I'm pleased to share with you a powerful way of understanding how our reactions to broken promises and unfulfilled commitments can create very positive – or very negative – impacts within organizations and relationships.
The new distinction here is Responsible Complaint, not to be confused with complaining or gossiping or whining. Just as I can never take the action of changing a spark plus and bringing about the result of a better-running car... unless I can see a spark plug to begin with when I open the hood! The first step is to acquire the new distinction "spark plug" - then and only then can I take these new actions.
The same is true for us here. The first step in being able to take the action of making a Responsible Complaint - and not complaining or whining - is to acquire the distinction "responsible complaint" in the first place!
Virtually all of us have been in situations in which promises were not kept, upon which some type of gossiping or whining or open-ended complaining ensued. This has a predictably negative impact on organizations as well as relationship. It is in these situations where Responsible Complaints can actually strengthen relationships, productivity, accountability and the workplace culture.
Responsible Complaints (vs. Complaining)
Organizations, at their most basic level, can be understood as human beings who are coordinating action with each other. All organizations may be understood as networks of conversations, networks of inter-connected commitments. Said slightly differently, every organization can be understood as human beings making, keeping and managing promises (agreements, commitments) with each other - at a multitude of different levels and in a multitude of different ways. You can do this well, or you can do this poorly. But you can't not do this.
The goal here is impeccable coordination of action. In moving toward a “culture of commitment”or a "culture of accountability" in our organizations, it may not be possible to keep 100% of the promises we make. What is important and what is possible, however, is that all of us actively manage 100% of our commitments.
These commitments are inter-connected with many others, so breakdowns and "drops of the ball" in one area often have big impacts on Results.
Leaders convene conversations that matter. A Responsible Complaint is a powerful language move available to us when someone else does not deliver what was promised.
What options do we have at our disposal with others do not keep commitments? They include:
- Doing nothing (and usually simmering in silent resentment)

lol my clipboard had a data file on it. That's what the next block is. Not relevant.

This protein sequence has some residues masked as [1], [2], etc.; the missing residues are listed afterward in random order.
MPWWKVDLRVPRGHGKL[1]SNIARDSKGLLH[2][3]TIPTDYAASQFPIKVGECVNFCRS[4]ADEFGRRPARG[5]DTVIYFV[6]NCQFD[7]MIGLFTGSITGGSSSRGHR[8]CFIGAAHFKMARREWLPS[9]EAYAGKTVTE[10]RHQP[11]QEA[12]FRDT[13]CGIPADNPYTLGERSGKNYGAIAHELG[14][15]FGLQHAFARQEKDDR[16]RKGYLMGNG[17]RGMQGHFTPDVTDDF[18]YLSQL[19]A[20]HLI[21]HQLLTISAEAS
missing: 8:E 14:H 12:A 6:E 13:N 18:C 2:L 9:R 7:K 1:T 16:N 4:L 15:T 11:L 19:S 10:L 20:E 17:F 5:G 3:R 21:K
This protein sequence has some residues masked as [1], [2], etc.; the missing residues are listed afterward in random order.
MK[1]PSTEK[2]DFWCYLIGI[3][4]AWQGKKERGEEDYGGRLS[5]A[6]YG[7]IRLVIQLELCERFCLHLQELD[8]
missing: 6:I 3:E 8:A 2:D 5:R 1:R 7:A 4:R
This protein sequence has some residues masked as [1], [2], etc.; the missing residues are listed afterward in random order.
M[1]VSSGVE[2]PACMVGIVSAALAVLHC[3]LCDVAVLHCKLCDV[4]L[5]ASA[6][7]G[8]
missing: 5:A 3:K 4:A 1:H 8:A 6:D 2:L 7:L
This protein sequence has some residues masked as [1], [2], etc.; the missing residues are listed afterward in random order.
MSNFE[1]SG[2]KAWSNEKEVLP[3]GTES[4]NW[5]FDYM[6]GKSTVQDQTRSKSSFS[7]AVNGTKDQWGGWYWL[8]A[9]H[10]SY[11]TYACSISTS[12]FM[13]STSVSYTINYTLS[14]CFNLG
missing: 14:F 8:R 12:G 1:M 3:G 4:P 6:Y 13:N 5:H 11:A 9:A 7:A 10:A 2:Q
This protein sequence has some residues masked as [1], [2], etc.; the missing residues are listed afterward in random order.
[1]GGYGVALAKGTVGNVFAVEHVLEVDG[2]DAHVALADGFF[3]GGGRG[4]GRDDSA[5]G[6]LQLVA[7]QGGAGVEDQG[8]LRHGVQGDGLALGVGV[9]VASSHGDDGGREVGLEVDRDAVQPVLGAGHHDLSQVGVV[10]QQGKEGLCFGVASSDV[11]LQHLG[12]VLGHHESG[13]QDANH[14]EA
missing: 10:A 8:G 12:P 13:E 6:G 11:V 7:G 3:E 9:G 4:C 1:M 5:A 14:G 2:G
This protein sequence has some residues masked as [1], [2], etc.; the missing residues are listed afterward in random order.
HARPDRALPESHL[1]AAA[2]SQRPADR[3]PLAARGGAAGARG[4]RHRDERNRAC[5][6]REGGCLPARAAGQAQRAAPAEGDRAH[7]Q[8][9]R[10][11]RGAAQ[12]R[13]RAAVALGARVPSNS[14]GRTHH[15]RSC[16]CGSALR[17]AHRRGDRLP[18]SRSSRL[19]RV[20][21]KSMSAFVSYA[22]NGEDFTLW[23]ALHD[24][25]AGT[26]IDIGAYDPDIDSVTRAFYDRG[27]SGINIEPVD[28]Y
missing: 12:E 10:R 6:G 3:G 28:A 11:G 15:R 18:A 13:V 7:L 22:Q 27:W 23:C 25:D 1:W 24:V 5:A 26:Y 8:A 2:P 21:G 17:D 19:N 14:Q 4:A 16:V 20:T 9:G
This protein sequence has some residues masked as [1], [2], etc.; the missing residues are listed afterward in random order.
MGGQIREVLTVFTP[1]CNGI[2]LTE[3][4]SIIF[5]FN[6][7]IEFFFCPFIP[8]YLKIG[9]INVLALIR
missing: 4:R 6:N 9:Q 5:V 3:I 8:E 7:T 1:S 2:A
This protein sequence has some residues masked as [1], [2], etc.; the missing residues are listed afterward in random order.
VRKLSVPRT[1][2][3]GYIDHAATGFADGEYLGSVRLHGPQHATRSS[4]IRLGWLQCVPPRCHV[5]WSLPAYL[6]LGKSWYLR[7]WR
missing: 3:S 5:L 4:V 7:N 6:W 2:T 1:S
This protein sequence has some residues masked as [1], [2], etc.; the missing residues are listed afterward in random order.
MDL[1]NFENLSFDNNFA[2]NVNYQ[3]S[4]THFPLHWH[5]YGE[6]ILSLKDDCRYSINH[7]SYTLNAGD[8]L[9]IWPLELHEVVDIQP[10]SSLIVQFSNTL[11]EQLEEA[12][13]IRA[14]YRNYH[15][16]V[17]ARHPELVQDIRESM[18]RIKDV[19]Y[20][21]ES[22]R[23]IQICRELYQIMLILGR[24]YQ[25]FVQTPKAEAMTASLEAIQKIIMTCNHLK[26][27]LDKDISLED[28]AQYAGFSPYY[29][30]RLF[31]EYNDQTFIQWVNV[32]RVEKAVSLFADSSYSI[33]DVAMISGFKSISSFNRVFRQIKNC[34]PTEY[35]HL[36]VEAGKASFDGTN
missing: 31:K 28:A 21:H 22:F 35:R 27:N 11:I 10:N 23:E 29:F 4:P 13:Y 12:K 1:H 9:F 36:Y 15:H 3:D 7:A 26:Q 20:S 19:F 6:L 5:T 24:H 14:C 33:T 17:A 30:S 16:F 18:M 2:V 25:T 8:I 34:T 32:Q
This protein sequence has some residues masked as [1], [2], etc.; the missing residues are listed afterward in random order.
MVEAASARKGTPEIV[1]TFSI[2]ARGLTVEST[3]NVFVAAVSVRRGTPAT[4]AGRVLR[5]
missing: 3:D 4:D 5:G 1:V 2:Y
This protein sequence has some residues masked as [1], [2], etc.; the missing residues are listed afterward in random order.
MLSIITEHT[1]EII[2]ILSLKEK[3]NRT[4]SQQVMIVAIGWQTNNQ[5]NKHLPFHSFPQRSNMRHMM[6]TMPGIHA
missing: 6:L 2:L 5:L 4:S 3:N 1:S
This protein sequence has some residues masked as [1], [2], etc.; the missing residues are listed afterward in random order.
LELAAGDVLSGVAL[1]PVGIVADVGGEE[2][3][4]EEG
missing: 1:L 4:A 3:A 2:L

- gossiping and complaining to others (thereby contributing to a poor culture)
- blowing up in a fit of public anger (and often damaging relationships and public identity)
These approaches do not usually work. Instead, these usually lead to resentment, relationship problems and ultimately, the non-fulfillment of the commitment.
To the contrary, Responsible Complaints are powerful tools for managing commitments and building strong relationships. Key steps in making a responsible complaint are:
- Introduce Responsible Complaints, talk about them, and give explicit permission to use them in situations where someone doesn't keep or manage a commitment.
- As you're beginning the conversation with the other person, set the context by reminding each other of your previous conversation in which you agreed to start using Responsible Complaints as a tool for improving accountability and for keeping relationships "clean."
- Check your mood. View this as a type of learning. Breathe.
- Start with the facts, make some assertions: Did we – or did we not – have an agreement in place in which you committed to do X by Y? It's possible you thought the other person made a commitment, and the other person thought you just talked about something. If this is the case, discuss how you can prevent this situation from recurring.
- Continue with the facts: Is it – or is it not – complete? It's possible the promise was actually fulfilled, and you simply aren't aware of it. If this is the case, discuss how you and the other person can communicate more clearly in the future
- If indeed a promise was made and not fulfilled or managed, share your assessments: Failure to manage this commitment caused these problems…had this negative impact…
- Make additional effective requests – which lead to new commitments and a new timeframe.
- Or revoke the initial commitment.
- Finally, as you're moving toward the end of the conversation: Discuss whether this situation (misunderstandings or unmanaged / broken commitments) is an event or a trend? How can we keep this from happening again? Any new steps to take here?
I invite you consider this "culture question" for your own organization: What has become the “standard” or norm when people in your organization fail to keep or manage commitments? When the norm has become people making Responsible Complaints, you know you're on your way to a healthy culture of accountability. How we react in these situations has a big impact on productivity, relationships overall workplace culture.
Remember: We teach people how to treat us and we get what we tolerate!